The onset of this latter process began with the oil crisis in the 1970s, when heavy industry – earlier regarded as an economic engine and economic, industrial centers experienced hard times as well. Therefore, the roles of the center and periphery shifted, transforming the economy’s earlier spatial structure: production shifted to the periphery, to environments with a cheap workforce, whereas the center’s role now became direction, research and development. Instead of the heavy industry, high-tech industry branches (microelectronics, computer science) and service became the engine of the economy. The value of peripheral spheres appreciated, as due to the decline of the conventional heavy industry, capital and population flowed to the periphery, thus starting developing countries on the path of modern urbanization. In other words, a result of post-Fordian transition is that urbanization’s center of gravity shifted to the developing world, where rapid city growth began, while the urbanization of developed nations slowed.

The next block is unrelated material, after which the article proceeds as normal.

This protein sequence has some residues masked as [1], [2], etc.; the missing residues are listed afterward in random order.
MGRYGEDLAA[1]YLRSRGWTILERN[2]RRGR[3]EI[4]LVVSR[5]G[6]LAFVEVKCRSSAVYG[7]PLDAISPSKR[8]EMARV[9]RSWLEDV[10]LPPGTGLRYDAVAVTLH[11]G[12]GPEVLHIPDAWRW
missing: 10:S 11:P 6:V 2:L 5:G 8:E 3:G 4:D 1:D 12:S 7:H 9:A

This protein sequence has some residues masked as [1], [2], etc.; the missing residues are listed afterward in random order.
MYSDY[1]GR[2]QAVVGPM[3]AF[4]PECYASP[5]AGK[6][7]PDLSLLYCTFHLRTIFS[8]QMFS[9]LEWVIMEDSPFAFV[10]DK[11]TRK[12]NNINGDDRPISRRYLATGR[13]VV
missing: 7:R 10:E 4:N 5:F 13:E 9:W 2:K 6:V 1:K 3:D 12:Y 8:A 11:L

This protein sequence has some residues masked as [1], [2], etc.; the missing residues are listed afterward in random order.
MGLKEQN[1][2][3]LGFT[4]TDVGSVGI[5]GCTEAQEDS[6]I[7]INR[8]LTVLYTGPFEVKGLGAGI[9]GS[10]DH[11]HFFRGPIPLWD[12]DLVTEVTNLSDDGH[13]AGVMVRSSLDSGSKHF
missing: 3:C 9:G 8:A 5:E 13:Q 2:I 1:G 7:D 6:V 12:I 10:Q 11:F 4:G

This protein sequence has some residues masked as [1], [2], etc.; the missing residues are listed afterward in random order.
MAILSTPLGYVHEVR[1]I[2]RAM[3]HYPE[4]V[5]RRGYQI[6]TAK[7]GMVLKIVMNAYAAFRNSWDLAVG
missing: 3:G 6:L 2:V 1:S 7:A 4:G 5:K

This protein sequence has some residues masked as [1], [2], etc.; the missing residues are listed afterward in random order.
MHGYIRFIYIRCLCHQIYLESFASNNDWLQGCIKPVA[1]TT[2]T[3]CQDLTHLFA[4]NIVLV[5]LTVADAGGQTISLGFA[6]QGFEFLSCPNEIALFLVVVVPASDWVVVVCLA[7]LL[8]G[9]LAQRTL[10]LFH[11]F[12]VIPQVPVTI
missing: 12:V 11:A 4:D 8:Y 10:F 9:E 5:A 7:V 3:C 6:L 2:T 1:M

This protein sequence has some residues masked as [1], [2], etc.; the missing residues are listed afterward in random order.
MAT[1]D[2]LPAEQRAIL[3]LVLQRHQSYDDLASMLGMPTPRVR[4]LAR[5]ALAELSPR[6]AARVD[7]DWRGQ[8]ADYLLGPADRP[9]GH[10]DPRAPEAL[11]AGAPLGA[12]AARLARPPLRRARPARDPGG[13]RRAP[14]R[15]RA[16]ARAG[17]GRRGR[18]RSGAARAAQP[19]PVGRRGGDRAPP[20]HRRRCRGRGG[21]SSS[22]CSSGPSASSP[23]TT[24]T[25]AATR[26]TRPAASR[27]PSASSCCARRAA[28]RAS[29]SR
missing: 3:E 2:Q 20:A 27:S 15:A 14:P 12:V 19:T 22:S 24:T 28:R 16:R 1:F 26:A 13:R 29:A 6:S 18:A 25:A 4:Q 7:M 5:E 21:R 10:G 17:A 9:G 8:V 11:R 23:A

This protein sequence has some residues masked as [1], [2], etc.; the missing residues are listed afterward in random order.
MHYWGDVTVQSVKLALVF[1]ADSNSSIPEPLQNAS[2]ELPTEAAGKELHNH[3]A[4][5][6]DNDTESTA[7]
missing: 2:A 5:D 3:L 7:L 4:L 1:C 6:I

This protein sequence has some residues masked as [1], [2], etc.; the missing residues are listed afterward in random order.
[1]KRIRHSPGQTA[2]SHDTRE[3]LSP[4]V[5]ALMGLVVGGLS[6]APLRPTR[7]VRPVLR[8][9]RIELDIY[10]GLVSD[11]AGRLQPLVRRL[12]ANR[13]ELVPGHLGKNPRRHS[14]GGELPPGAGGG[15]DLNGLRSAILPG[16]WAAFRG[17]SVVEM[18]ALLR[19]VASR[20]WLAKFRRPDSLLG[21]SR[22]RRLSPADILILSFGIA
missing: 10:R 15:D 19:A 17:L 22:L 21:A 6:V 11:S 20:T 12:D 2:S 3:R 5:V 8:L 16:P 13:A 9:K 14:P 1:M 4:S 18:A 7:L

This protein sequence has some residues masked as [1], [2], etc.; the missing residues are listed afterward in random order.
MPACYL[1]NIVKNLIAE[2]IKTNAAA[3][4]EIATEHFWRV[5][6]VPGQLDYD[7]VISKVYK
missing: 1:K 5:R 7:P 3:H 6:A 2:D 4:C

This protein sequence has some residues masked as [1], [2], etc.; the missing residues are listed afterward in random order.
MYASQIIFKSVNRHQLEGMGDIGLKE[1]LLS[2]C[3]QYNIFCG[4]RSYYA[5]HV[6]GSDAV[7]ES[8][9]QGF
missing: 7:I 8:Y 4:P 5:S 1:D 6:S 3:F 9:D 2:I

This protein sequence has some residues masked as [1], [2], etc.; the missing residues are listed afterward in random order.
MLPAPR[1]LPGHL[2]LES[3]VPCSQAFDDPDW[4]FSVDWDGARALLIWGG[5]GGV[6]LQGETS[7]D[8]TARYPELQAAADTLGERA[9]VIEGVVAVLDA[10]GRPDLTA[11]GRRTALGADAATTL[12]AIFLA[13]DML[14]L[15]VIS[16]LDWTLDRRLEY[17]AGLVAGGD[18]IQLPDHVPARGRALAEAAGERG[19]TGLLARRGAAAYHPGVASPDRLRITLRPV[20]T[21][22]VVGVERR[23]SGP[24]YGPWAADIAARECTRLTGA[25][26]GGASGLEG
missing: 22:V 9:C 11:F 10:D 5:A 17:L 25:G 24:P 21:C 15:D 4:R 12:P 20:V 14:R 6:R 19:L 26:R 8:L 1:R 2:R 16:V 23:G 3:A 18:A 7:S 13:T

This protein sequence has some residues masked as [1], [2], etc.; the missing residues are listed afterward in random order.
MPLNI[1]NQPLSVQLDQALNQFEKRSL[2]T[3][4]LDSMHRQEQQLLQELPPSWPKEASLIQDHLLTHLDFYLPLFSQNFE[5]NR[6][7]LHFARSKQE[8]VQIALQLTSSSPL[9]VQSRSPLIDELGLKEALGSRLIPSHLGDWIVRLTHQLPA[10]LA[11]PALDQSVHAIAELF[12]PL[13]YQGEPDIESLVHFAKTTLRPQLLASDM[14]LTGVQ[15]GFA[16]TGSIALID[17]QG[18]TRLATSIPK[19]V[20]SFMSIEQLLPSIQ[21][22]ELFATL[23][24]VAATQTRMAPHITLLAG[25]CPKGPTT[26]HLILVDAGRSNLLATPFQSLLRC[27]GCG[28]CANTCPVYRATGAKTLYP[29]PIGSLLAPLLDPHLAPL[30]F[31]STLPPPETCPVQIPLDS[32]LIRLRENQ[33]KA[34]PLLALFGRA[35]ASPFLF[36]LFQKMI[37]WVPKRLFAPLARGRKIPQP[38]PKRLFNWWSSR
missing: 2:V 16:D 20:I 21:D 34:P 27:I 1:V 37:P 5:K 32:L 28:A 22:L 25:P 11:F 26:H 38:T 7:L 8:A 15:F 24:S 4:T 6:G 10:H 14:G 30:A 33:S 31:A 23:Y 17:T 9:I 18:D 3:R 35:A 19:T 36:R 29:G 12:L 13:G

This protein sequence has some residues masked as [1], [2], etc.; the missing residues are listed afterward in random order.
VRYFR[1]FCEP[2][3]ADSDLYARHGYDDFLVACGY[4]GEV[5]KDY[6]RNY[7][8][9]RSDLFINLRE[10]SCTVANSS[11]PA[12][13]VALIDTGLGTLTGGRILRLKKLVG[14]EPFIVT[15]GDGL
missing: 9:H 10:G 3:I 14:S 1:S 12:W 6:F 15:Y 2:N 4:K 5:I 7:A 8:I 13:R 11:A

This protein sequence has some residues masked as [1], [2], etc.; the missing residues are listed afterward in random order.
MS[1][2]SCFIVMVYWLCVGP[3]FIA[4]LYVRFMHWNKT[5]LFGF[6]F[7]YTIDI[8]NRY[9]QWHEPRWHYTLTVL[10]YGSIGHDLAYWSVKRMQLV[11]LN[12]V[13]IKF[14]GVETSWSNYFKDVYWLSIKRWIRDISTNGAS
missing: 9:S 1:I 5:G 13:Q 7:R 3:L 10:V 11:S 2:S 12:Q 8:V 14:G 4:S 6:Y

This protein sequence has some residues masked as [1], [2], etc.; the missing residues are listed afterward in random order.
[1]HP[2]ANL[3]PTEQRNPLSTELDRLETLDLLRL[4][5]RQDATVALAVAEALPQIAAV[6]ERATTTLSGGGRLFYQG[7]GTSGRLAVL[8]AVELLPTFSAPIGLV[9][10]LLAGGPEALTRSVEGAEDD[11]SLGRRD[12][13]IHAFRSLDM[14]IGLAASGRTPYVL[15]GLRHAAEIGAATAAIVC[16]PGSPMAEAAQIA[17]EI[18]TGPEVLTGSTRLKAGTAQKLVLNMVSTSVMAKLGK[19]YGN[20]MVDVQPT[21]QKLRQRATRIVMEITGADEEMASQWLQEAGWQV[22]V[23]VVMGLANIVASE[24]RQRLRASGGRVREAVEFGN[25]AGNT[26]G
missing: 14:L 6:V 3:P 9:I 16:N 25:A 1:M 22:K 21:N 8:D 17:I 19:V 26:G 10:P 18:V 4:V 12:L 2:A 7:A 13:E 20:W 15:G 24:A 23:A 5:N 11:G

Diverging characteristics of urbanization

Among the diverging characteristics in the urbanization processes that took place in developing and developed nations, we may mention different timing and different order of magnitude (Ricz J. 2009). In developed countries, the first phase of urbanization, the explosion of cities, happened over a longer period of time and affected fewer people (Ricz J. 2007). The urbanization tendencies in developing countries resemble the values of developed nations at the end of the 19th century and the beginning of the 20th century. The divergences appear if one considers absolute numbers.